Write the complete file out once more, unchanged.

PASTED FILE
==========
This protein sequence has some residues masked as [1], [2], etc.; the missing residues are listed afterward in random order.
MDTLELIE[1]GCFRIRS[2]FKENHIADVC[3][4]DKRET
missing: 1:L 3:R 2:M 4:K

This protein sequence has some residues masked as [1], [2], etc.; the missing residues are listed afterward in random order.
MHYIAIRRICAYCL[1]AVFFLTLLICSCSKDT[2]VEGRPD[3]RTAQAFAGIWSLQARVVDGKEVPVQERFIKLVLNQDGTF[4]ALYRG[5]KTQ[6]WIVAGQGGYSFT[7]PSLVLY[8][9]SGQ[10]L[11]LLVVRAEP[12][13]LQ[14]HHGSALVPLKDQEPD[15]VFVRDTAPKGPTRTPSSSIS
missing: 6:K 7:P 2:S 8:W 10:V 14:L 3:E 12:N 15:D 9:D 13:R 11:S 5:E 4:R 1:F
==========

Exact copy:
This protein sequence has some residues masked as [1], [2], etc.; the missing residues are listed afterward in random order.
MDTLELIE[1]GCFRIRS[2]FKENHIADVC[3][4]DKRET
missing: 1:L 3:R 2:M 4:K

This protein sequence has some residues masked as [1], [2], etc.; the missing residues are listed afterward in random order.
MHYIAIRRICAYCL[1]AVFFLTLLICSCSKDT[2]VEGRPD[3]RTAQAFAGIWSLQARVVDGKEVPVQERFIKLVLNQDGTF[4]ALYRG[5]KTQ[6]WIVAGQGGYSFT[7]PSLVLY[8][9]SGQ[10]L[11]LLVVRAEP[12][13]LQ[14]HHGSALVPLKDQEPD[15]VFVRDTAPKGPTRTPSSSIS
missing: 6:K 7:P 2:S 8:W 10:V 14:L 3:E 12:N 15:D 9:D 13:R 11:S 5:E 4:R 1:F